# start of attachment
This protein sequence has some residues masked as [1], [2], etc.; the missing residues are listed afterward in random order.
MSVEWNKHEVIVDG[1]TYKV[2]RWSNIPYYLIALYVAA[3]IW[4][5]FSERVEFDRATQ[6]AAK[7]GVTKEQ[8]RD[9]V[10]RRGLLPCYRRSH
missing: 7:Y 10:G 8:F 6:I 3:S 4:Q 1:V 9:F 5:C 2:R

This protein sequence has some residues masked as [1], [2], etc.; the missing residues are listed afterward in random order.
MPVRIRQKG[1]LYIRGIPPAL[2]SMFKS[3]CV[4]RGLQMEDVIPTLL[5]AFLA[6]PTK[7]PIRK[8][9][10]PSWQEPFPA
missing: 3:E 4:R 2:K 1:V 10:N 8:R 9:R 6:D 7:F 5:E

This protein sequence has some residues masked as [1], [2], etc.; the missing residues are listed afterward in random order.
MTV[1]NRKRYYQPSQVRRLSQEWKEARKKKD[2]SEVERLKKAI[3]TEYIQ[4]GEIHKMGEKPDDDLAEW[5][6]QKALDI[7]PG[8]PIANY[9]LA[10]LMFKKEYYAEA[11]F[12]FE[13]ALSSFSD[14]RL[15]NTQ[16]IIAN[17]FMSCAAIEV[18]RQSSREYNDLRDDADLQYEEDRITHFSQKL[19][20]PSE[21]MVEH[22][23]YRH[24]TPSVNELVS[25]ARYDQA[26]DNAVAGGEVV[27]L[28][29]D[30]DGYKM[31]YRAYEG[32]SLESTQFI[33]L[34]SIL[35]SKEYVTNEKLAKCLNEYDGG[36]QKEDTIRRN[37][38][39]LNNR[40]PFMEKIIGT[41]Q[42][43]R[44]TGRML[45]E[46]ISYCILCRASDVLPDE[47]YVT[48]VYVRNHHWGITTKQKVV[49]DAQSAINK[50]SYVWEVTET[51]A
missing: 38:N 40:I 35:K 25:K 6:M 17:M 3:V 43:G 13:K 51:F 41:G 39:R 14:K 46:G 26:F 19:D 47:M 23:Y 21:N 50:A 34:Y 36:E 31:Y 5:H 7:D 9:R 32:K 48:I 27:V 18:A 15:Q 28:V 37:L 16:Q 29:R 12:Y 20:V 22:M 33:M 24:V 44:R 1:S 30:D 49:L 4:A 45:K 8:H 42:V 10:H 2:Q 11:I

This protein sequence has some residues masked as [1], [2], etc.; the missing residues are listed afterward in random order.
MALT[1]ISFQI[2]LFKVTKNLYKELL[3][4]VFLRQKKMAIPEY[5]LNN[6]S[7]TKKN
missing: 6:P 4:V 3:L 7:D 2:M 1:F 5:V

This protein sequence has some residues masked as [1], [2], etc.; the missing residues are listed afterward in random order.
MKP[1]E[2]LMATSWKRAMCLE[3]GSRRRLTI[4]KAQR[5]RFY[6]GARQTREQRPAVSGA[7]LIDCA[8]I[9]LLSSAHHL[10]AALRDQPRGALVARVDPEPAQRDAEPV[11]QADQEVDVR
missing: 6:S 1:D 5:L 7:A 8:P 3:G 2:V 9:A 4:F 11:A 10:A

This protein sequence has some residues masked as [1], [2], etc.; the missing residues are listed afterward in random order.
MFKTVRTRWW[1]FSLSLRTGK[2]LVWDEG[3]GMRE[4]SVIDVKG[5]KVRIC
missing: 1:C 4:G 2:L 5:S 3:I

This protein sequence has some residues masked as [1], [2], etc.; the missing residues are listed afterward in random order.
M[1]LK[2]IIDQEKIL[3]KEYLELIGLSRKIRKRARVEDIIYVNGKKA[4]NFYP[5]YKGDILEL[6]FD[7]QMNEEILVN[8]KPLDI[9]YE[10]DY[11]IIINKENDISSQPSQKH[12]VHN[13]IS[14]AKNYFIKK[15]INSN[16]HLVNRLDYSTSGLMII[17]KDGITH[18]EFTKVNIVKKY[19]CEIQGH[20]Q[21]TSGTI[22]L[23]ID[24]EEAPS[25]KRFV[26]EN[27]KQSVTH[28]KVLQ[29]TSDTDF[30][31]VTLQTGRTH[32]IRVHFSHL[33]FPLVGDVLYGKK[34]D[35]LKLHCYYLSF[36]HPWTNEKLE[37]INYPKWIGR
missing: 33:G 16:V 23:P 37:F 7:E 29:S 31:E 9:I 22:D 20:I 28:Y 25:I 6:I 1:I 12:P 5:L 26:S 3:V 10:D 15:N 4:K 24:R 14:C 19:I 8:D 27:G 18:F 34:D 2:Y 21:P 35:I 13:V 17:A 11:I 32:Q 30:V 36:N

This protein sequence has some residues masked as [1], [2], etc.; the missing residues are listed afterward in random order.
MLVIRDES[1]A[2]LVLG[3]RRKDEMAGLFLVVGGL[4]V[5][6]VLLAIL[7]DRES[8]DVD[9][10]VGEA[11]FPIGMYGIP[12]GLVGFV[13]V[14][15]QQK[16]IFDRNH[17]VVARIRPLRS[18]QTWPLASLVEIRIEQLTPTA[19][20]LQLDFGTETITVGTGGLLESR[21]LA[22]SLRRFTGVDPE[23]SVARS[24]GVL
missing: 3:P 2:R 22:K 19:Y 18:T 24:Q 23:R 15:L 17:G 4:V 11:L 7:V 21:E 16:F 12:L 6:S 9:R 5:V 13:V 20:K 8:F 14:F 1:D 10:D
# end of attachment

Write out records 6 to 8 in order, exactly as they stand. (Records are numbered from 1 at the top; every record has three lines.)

This protein sequence has some residues masked as [1], [2], etc.; the missing residues are listed afterward in random order.
MFKTVRTRWW[1]FSLSLRTGK[2]LVWDEG[3]GMRE[4]SVIDVKG[5]KVRIC
missing: 1:C 4:G 2:L 5:S 3:I

This protein sequence has some residues masked as [1], [2], etc.; the missing residues are listed afterward in random order.
M[1]LK[2]IIDQEKIL[3]KEYLELIGLSRKIRKRARVEDIIYVNGKKA[4]NFYP[5]YKGDILEL[6]FD[7]QMNEEILVN[8]KPLDI[9]YE[10]DY[11]IIINKENDISSQPSQKH[12]VHN[13]IS[14]AKNYFIKK[15]INSN[16]HLVNRLDYSTSGLMII[17]KDGITH[18]EFTKVNIVKKY[19]CEIQGH[20]Q[21]TSGTI[22]L[23]ID[24]EEAPS[25]KRFV[26]EN[27]KQSVTH[28]KVLQ[29]TSDTDF[30][31]VTLQTGRTH[32]IRVHFSHL[33]FPLVGDVLYGKK[34]D[35]LKLHCYYLSF[36]HPWTNEKLE[37]INYPKWIGR
missing: 33:G 16:V 23:P 37:F 7:E 29:S 31:E 9:I 22:D 20:I 28:Y 25:I 6:I 1:I 12:P 5:L 26:S 3:V 10:D 15:N 4:K 24:R 14:C 19:I 8:D 27:G 18:F 34:D 2:Y 21:P 35:I 13:V 17:A 11:I 32:Q 30:V 36:N

This protein sequence has some residues masked as [1], [2], etc.; the missing residues are listed afterward in random order.
MLVIRDES[1]A[2]LVLG[3]RRKDEMAGLFLVVGGL[4]V[5][6]VLLAIL[7]DRES[8]DVD[9][10]VGEA[11]FPIGMYGIP[12]GLVGFV[13]V[14][15]QQK[16]IFDRNH[17]VVARIRPLRS[18]QTWPLASLVEIRIEQLTPTA[19][20]LQLDFGTETITVGTGGLLESR[21]LA[22]SLRRFTGVDPE[23]SVARS[24]GVL
missing: 3:P 2:R 22:K 19:Y 18:T 24:Q 23:R 15:L 17:G 4:V 11:L 7:V 21:E 16:F 12:L 6:S 9:R 5:V 13:V 20:K 8:F 14:F 1:D 10:D